Fancy a chance at winning a £100 Amazon Gift Card? Click here for full details.

Hugh's Views And News Glimpses competition

And why not enter this year’s Bloggers Bash Competition by clicking here.


      1. One of my favorite songs. Maybe it didn’t make it across the pond. It was before she was a solo act. I have done a separate post as well and will try to remember each week. I put a pingback to your post but don’t know if showed up. I have been having trouble with my pingbacks going to people’s spam folder. When I do a separate post, should I also put the song in your comments section or just to a pingback? Or both?? 🙂

        1. Your pingback did show up, Marie. However, because I moderate all comments and pingbacks, they may take some time to show up on the post. I’ve had a similar problem with some of my own pingbacks going into other bloggers spam folders. I’d recommend you do both. That way (and although I check my spam folder often), I’ll see your comment if the pingback has gone to spam.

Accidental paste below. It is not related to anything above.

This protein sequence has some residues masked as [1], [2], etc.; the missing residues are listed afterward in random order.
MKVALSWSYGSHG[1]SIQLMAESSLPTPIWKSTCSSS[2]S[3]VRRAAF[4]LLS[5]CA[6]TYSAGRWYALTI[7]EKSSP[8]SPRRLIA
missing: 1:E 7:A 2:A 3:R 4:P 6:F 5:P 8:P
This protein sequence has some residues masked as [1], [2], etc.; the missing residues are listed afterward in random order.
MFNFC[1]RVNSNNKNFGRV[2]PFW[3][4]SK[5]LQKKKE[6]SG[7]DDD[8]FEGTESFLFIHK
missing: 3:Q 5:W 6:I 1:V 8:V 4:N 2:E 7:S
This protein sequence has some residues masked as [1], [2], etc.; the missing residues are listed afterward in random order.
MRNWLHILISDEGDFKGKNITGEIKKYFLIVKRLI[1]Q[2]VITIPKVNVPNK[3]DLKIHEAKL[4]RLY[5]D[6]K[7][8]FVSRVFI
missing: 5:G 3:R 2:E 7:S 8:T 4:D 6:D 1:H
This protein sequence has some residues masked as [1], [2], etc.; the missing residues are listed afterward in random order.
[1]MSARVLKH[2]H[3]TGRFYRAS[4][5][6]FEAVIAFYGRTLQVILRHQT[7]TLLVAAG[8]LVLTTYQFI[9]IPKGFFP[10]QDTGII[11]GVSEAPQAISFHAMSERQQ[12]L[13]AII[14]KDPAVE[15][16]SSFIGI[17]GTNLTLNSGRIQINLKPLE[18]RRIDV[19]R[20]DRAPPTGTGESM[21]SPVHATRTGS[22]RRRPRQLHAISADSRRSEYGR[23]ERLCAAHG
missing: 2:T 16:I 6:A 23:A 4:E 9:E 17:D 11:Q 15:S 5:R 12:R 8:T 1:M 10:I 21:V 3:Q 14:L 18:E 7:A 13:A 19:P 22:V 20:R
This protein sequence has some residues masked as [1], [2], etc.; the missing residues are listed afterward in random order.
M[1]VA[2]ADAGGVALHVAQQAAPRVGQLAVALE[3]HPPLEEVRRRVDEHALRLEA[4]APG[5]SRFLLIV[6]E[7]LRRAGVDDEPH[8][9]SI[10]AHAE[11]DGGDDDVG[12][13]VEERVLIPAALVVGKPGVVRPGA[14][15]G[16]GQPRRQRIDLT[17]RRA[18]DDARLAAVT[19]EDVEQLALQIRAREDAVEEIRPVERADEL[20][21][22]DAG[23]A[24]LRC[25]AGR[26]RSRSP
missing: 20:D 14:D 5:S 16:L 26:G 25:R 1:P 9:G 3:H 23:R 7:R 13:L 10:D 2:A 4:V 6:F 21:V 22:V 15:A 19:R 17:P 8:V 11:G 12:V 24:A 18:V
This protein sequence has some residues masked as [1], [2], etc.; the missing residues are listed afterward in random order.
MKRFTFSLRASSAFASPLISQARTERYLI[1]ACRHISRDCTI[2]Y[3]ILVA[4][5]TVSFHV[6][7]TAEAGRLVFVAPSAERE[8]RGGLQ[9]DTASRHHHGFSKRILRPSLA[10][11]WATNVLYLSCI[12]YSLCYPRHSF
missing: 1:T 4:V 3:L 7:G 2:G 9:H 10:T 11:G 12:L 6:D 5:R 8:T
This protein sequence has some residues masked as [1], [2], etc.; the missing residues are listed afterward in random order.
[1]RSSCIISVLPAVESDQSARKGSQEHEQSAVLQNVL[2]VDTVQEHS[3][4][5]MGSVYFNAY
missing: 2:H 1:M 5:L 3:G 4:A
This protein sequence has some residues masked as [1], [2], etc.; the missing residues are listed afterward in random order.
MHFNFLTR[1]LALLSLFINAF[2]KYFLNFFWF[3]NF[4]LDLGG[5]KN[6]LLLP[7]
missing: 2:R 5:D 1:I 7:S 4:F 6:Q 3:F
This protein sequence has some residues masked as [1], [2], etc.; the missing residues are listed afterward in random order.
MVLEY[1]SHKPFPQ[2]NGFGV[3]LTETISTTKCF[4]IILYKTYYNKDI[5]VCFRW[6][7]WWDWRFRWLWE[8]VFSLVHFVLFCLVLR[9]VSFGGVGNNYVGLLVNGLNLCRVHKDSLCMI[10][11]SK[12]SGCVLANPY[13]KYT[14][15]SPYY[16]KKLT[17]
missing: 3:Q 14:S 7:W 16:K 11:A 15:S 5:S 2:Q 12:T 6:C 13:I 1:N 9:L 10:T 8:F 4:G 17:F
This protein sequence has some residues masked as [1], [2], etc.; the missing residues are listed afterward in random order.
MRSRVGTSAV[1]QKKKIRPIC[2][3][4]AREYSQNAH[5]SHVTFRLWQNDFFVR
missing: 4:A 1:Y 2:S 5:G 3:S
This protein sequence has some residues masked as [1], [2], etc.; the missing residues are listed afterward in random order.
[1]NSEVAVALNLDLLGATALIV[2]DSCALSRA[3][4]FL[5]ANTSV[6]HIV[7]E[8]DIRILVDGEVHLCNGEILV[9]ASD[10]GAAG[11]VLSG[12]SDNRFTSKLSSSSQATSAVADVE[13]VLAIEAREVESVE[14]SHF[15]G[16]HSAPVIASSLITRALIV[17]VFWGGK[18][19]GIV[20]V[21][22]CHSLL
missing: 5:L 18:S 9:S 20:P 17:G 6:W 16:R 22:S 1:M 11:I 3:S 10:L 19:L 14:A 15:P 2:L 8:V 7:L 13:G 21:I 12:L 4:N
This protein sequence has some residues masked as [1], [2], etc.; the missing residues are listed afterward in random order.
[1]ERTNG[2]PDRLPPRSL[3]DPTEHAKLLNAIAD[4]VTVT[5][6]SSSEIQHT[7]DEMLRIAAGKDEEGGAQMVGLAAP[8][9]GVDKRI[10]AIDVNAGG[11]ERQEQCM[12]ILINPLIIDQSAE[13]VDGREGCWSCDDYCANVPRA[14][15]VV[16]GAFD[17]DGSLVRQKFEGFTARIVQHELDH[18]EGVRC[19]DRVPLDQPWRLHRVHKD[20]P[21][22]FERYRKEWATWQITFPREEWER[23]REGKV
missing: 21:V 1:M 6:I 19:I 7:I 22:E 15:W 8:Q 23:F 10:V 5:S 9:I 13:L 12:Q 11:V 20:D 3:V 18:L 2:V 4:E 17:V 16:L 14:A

1. Loved Mama Cass and haven’t heard that song in years. If a person clicked the like button and didn’t go down through the comments, so much would be missed. Even if i had nothing to add, I would not have wanted to miss all the good stuff here too. Thanks so much.

    1. I’ve often said that the comments can be just as engaging as the post. Thank you for reading them. I’ve dug up a lot more songs from the past which I’ll be showcasing over the next 45 weeks. I hope you’ll enjoy them just as much.

  2. Who wouldn’t like Mama Cass? I was devastated when she died. I loved singing harmony with her while listening to the radio (we have the same range, but of course her voice was so much better!) I love Dream a Little Dream.